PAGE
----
I agree with their findings that there is massive security burnout in a large swath of the population.
"Just like TV, people will want more than one iPhone..."
Based on what I've seen around me (and YMMV), people that would have more than 1 phone would not have two iPhones they'd have two or more Android devices for playing around with (like one they didn't mind getting lost/broken/whatevs at the concert,vacay, or at the lake), or they'd have one of each (like an iPhone for work and Android based for personal). Those are the scenarios I see around me currently for people that have more than one. In either scenario, its not ultimately good for Apple since both devices aren't Apple.
"Or a HD recorder. ..."
I refuse to spend $100/month to have to fast forward constantly. Last time I had cable TV, the channel providers had gotten sneaky putting up a quick splashscreen making it look like the program was starting, but then shove two-four more commercials.
Its far cheaper to have Netflix/Hulu/Prime and for stuff not on them, to just buy it outright, and then you don't have all that annoying fast forwarding nonsense. (I pay the extra $ for ad free Hulu, so awesome)
ummm, how often is clicking on bottoms SFW really?
"Why LinkedIn Monetizers yes, and Microsoft Monetizers not?"
LinkedIn is mostly neutral with no direct ties to anyone. Microsoft has a vested interest in Microsoft (as it should). So now, a site used mostly for professional networking* is all of a sudden owned by a very biased party.
* so there HAVE been an awful lot of Facebook style posts there lately, which is forcing me to re-eval my relationship with them, prior to the MS buyout.
I follow the religion of Pragmatism, pragmatically of course.
"Maybe the "guys in their 50s doing COBOL" who quit when hearing "agile" were like that, in which case they deserve the job market they will encounter"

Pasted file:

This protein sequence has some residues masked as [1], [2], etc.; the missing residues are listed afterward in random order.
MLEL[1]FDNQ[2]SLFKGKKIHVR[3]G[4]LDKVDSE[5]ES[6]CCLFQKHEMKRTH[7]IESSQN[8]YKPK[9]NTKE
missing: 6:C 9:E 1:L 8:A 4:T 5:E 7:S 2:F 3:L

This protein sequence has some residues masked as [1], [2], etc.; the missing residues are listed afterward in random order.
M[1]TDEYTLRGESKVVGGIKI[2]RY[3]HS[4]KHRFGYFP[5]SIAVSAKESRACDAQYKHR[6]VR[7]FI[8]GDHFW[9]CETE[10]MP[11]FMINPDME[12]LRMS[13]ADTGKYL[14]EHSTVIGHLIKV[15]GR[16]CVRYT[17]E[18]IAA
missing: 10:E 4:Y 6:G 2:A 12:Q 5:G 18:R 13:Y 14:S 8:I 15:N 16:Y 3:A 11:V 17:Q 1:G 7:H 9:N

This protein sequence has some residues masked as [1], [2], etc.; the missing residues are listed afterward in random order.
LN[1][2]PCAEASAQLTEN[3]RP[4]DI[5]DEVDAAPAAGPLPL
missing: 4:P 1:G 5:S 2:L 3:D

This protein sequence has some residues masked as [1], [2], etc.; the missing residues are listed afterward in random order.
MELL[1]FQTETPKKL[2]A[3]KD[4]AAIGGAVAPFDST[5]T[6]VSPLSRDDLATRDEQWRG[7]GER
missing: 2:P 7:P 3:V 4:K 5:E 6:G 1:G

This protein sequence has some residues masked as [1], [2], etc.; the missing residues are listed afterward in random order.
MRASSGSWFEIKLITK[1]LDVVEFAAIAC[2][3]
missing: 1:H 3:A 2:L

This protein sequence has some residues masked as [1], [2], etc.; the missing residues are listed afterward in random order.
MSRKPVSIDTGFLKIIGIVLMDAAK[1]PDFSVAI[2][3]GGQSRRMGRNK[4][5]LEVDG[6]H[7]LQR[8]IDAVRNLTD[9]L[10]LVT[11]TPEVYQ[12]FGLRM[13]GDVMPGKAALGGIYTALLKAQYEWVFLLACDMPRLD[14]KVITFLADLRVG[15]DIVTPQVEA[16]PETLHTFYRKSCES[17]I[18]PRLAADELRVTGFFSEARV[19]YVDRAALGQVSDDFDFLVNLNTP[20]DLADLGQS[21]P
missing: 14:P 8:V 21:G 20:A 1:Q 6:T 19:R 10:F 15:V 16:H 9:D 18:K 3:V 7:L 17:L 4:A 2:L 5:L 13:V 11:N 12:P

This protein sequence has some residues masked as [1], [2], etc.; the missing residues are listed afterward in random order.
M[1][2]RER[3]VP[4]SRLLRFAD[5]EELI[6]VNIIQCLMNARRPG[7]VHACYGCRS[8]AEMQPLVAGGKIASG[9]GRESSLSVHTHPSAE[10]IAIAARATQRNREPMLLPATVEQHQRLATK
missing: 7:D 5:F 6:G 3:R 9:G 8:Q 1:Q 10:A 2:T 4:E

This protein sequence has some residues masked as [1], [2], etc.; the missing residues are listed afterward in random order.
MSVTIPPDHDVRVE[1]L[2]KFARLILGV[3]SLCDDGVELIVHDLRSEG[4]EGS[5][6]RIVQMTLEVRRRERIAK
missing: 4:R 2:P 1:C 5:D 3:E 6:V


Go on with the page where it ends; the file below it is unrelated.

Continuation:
@DAM - actually - the COBOL guys have been making BANK for a while (since before Y2K), so at this point unless they did something foolish with their money, they can just retire and be done with it. If they quit when they heard Agile, I suspect they could have left at any time and were just there for "fun". Let that be a lesson for anyone with legacy systems where the only folks that can *properly* develop on it are in their 50's. Its time to do a crash program migration (or get fresh blood that likes COBOL ha), since many folks in their 50's can just up and walk at any time if they so choose, and those two did so choose. I've seen well positioned guys in their 40's do that as well.
The Indiana Bar Association would be responsible if he was a lawyer licensed in Indiana, and he's not a lawyer, nor is he licensed in Indiana.
"The fundamental difference in US and UK legal systems in this regard is that costs in the UK can be awarded to the winning party...so if you issue frivolous lawsuits in the UK and keep losing you'll have to pay my legal bills as well.....whereas in the States each party is responsible for their own costs"
In Texas and several other States, same thing in order to keep frivolous lawsuits down. Its just Indiana that hasn't caught up with the times.